Indian Prime Minister Narendra Modi has publicly endorsed blockchain as an investment opportunity.
The Prime Minister of India, Narendra Modi, has endorsed blockchain as an ‘opportunity in frontier technology’, renewing hopes that the country is warming to cryptocurrencies.
In a keynote address at the India Ideas Summit, hosted by the US-India Business Council on Wednesday, India’s Prime Minister Narendra Modi pitched the country as a haven for multinational investors.
Big Opportunities in Blockchain
Part of the speech included an endorsement for blockchain as an investment opportunity among these ‘frontier technologies’.
“Opportunities in technology also include opportunities in the frontier technologies of 5G, Big data analytics, Quantum computing, Blockchain and Internet of things,”
Modi added that half a billion people in India have already been connected to the internet and another half a billion are awaiting connection. This presents a major opportunity for companies to expand into a large market, he said.
Unlike China, which remains largely closed to foreign tech companies, India wants to open up. The PM stated that during the last six years, India has made many efforts to make its economy more open and reform-oriented.
Retweeting the PM’s comments, Indian crypto outlet, Crypto Kanoon, highlighted the importance of clarity in terms of regulations going forward.
“China is integrating state backed Blockchain network with six public blockchains in the world. It's important that we embrace public blockchains and bring clear regulation around the whole subject.”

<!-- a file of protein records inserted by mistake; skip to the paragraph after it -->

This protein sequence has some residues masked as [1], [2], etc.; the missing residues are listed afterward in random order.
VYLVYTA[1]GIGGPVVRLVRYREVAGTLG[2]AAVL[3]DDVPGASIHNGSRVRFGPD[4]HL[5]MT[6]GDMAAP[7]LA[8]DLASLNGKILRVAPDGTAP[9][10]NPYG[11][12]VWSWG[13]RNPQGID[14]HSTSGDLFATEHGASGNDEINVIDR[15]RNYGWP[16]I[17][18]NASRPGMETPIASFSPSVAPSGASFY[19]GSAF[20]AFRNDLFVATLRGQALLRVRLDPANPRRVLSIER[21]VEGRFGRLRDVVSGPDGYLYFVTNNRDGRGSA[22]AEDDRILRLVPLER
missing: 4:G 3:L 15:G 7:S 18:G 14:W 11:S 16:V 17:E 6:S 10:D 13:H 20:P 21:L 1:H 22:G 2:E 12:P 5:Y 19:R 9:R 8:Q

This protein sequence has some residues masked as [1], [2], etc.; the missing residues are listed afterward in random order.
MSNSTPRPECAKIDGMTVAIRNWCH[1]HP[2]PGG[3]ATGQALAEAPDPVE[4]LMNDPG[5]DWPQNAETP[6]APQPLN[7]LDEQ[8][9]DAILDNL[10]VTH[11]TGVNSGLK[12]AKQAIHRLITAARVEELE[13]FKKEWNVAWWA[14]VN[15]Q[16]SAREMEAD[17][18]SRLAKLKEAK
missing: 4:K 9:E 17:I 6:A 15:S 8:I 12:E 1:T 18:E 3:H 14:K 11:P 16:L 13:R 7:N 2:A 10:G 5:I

Crypto Future Still Unclear
On the surface, India appears to be taking the same path as China, promoting blockchain but still wary about cryptocurrencies. The current situation remains unclear despite the Reserve Bank of India (RBI) confirming in May there were no laws prohibiting banks from offering services to crypto-related business clients. This came in the wake of the Supreme Court overturning a ban in March.
The deepening economic crisis in the country, however, has hampered adoption and banks have been reluctant to open their doors to digital assets. Some banks, such as HDFC and Indusind Bank, have still refused to deal with digital assets.
In a webinar last week, former Finance Secretary of India, Subhash Chandra Garg, discussed the future of crypto with industry executives. Garg was instrumental in the drafting of a bill that proposed a ban on cryptocurrencies, and jail time for those who hold them.
He said that crypto assets can be used as regulated commodities but must not be allowed to function as currencies in India. Industry executives argued that cryptocurrencies should not be seen as a replacement for the rupee.
India is a long way away from being a global crypto hub or mass adoption. Getting banks onboard appears to be the key. Perhaps Prime Minister Modi’s recent blockchain endorsement may finally catalyze the central bank into action.